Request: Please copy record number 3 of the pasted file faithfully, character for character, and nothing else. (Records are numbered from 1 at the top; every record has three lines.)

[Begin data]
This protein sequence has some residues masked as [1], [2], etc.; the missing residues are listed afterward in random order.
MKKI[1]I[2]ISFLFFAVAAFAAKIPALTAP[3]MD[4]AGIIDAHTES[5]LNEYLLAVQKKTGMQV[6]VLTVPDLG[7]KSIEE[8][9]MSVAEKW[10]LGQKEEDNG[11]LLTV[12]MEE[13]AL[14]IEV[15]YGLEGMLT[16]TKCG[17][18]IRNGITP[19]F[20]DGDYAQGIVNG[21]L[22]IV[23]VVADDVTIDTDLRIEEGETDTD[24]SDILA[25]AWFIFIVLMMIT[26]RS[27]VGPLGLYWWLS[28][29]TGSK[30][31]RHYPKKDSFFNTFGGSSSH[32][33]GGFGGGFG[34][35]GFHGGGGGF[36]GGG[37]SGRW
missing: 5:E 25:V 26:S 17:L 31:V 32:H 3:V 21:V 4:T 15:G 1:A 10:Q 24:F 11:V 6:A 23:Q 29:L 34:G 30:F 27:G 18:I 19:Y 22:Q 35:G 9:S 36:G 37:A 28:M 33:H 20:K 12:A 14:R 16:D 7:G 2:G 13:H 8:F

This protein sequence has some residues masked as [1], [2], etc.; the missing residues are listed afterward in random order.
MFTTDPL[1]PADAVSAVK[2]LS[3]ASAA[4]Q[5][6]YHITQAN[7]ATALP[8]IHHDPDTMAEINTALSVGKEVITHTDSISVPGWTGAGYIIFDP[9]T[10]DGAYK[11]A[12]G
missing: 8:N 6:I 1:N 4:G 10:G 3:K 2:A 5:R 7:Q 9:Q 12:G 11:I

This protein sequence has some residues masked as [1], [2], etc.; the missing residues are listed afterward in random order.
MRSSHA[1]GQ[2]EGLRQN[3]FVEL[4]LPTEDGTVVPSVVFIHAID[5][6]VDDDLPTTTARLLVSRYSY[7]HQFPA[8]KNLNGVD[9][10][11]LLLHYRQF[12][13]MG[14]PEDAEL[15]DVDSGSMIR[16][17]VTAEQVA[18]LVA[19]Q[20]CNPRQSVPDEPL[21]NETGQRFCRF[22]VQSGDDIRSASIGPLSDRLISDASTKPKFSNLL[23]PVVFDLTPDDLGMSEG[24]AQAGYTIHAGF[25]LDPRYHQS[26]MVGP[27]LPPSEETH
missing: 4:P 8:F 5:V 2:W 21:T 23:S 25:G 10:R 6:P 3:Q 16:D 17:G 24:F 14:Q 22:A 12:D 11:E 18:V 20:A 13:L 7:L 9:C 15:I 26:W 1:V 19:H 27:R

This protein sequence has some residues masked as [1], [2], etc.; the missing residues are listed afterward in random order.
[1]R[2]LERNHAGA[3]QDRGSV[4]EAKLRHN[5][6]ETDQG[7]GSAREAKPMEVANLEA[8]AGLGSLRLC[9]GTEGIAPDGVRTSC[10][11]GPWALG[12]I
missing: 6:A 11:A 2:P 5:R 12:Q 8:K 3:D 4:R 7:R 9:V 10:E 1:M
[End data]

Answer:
This protein sequence has some residues masked as [1], [2], etc.; the missing residues are listed afterward in random order.
MRSSHA[1]GQ[2]EGLRQN[3]FVEL[4]LPTEDGTVVPSVVFIHAID[5][6]VDDDLPTTTARLLVSRYSY[7]HQFPA[8]KNLNGVD[9][10][11]LLLHYRQF[12][13]MG[14]PEDAEL[15]DVDSGSMIR[16][17]VTAEQVA[18]LVA[19]Q[20]CNPRQSVPDEPL[21]NETGQRFCRF[22]VQSGDDIRSASIGPLSDRLISDASTKPKFSNLL[23]PVVFDLTPDDLGMSEG[24]AQAGYTIHAGF[25]LDPRYHQS[26]MVGP[27]LPPSEETH
missing: 4:P 8:F 5:V 2:W 21:T 23:S 25:G 10:R 6:P 3:Q 16:D 17:G 24:F 14:Q 22:A 12:D 11:E 18:V 20:A 13:L 7:L 9:C 15:I 26:W 1:V 19:H 27:R